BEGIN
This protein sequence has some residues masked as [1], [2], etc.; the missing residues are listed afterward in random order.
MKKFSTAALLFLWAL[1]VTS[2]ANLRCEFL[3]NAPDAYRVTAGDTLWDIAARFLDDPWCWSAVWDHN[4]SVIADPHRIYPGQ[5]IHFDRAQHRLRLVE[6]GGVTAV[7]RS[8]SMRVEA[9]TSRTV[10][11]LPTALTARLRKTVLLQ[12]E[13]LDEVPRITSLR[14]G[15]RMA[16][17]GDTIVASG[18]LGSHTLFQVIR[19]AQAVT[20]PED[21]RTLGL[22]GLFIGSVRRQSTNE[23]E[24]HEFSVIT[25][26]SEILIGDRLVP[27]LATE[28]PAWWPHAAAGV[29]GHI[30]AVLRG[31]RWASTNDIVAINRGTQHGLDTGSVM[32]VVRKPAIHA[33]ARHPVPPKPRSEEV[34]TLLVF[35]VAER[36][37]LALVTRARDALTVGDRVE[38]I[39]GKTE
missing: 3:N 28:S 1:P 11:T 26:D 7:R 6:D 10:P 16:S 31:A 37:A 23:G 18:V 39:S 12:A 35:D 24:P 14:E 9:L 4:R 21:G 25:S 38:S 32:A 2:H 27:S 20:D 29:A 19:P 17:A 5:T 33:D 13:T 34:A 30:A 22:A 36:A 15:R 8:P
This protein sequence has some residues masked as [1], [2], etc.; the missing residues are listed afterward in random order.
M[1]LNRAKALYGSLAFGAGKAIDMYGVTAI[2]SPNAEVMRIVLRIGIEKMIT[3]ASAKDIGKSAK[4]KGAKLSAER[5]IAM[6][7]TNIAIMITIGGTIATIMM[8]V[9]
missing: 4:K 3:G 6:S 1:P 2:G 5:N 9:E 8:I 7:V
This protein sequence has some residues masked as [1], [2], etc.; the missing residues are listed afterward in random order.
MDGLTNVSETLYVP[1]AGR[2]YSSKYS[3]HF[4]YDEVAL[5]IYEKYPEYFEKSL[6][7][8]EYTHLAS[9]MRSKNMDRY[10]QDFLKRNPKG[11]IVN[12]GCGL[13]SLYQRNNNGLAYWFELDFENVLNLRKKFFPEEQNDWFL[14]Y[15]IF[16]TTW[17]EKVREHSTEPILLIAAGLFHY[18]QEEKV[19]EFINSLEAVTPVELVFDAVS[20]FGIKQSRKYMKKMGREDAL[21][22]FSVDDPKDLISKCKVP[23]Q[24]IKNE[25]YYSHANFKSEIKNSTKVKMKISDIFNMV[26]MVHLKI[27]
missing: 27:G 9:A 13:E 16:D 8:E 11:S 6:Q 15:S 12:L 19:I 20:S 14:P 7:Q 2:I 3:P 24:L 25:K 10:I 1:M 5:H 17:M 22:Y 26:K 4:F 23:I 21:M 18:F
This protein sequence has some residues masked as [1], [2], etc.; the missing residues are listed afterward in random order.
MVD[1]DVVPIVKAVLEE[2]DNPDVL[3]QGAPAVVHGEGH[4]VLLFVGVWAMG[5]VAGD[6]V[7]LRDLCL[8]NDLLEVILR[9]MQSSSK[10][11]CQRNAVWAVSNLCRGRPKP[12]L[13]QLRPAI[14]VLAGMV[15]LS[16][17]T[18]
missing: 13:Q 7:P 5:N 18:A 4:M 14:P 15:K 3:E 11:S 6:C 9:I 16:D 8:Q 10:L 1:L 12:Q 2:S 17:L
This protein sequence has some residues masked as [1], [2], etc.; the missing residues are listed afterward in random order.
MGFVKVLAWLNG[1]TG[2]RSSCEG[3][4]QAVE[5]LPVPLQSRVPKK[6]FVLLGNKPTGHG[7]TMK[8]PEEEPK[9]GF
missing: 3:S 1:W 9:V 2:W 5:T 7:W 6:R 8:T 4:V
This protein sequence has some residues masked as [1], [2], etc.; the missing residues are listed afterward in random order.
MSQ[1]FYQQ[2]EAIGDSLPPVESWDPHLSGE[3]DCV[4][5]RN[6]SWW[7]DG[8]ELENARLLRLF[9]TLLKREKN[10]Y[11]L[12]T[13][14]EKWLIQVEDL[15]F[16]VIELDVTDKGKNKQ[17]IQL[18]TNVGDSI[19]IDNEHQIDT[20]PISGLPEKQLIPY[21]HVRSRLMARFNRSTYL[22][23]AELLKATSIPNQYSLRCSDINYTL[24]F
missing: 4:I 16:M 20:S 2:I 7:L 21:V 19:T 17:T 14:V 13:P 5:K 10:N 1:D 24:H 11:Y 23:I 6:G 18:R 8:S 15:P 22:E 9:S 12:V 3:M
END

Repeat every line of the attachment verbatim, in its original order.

This protein sequence has some residues masked as [1], [2], etc.; the missing residues are listed afterward in random order.
MKKFSTAALLFLWAL[1]VTS[2]ANLRCEFL[3]NAPDAYRVTAGDTLWDIAARFLDDPWCWSAVWDHN[4]SVIADPHRIYPGQ[5]IHFDRAQHRLRLVE[6]GGVTAV[7]RS[8]SMRVEA[9]TSRTV[10][11]LPTALTARLRKTVLLQ[12]E[13]LDEVPRITSLR[14]G[15]RMA[16][17]GDTIVASG[18]LGSHTLFQVIR[19]AQAVT[20]PED[21]RTLGL[22]GLFIGSVRRQSTNE[23]E[24]HEFSVIT[25][26]SEILIGDRLVP[27]LATE[28]PAWWPHAAAGV[29]GHI[30]AVLRG[31]RWASTNDIVAINRGTQHGLDTGSVM[32]VVRKPAIHA[33]ARHPVPPKPRSEEV[34]TLLVF[35]VAER[36][37]LALVTRARDALTVGDRVE[38]I[39]GKTE
missing: 3:N 28:S 1:P 11:T 26:D 7:R 6:D 10:P 16:S 31:A 37:A 23:G 18:V 39:S 12:A 35:D 24:P 14:E 9:L 4:R 21:G 25:S 38:S 32:A 2:H 27:S 20:D 29:A 19:P 17:A 5:T 33:D 13:T 34:A 30:A 22:A 36:A 15:R 8:P
This protein sequence has some residues masked as [1], [2], etc.; the missing residues are listed afterward in random order.
M[1]LNRAKALYGSLAFGAGKAIDMYGVTAI[2]SPNAEVMRIVLRIGIEKMIT[3]ASAKDIGKSAK[4]KGAKLSAER[5]IAM[6][7]TNIAIMITIGGTIATIMM[8]V[9]
missing: 4:K 3:G 6:S 1:P 2:G 5:N 9:E 8:I 7:V
This protein sequence has some residues masked as [1], [2], etc.; the missing residues are listed afterward in random order.
MDGLTNVSETLYVP[1]AGR[2]YSSKYS[3]HF[4]YDEVAL[5]IYEKYPEYFEKSL[6][7][8]EYTHLAS[9]MRSKNMDRY[10]QDFLKRNPKG[11]IVN[12]GCGL[13]SLYQRNNNGLAYWFELDFENVLNLRKKFFPEEQNDWFL[14]Y[15]IF[16]TTW[17]EKVREHSTEPILLIAAGLFHY[18]QEEKV[19]EFINSLEAVTPVELVFDAVS[20]FGIKQSRKYMKKMGREDAL[21][22]FSVDDPKDLISKCKVP[23]Q[24]IKNE[25]YYSHANFKSEIKNSTKVKMKISDIFNMV[26]MVHLKI[27]
missing: 27:G 9:A 13:E 16:D 8:E 11:S 6:Q 15:S 12:L 19:I 20:S 14:P 7:Q 2:I 3:P 24:L 25:K 10:I 1:M 5:H 17:M 22:Y 26:K 4:F 23:I 21:M 18:F
This protein sequence has some residues masked as [1], [2], etc.; the missing residues are listed afterward in random order.
MVD[1]DVVPIVKAVLEE[2]DNPDVL[3]QGAPAVVHGEGH[4]VLLFVGVWAMG[5]VAGD[6]V[7]LRDLCL[8]NDLLEVILR[9]MQSSSK[10][11]CQRNAVWAVSNLCRGRPKP[12]L[13]QLRPAI[14]VLAGMV[15]LS[16][17]T[18]
missing: 13:Q 7:P 5:N 18:A 4:M 14:P 15:K 3:E 11:S 6:C 9:I 16:D 8:Q 10:L 1:L 12:Q 2:S 17:L
This protein sequence has some residues masked as [1], [2], etc.; the missing residues are listed afterward in random order.
MGFVKVLAWLNG[1]TG[2]RSSCEG[3][4]QAVE[5]LPVPLQSRVPKK[6]FVLLGNKPTGHG[7]TMK[8]PEEEPK[9]GF
missing: 3:S 1:W 9:V 2:W 5:T 7:W 6:R 8:T 4:V
This protein sequence has some residues masked as [1], [2], etc.; the missing residues are listed afterward in random order.
MSQ[1]FYQQ[2]EAIGDSLPPVESWDPHLSGE[3]DCV[4][5]RN[6]SWW[7]DG[8]ELENARLLRLF[9]TLLKREKN[10]Y[11]L[12]T[13][14]EKWLIQVEDL[15]F[16]VIELDVTDKGKNKQ[17]IQL[18]TNVGDSI[19]IDNEHQIDT[20]PISGLPEKQLIPY[21]HVRSRLMARFNRSTYL[22][23]AELLKATSIPNQYSLRCSDINYTL[24]F
missing: 4:I 16:M 20:S 2:I 7:L 21:V 19:T 17:T 14:V 13:P 5:K 10:N 1:D 24:H 11:Y 23:I 6:G 18:R 8:S 15:P 22:E 9:S 12:V 3:M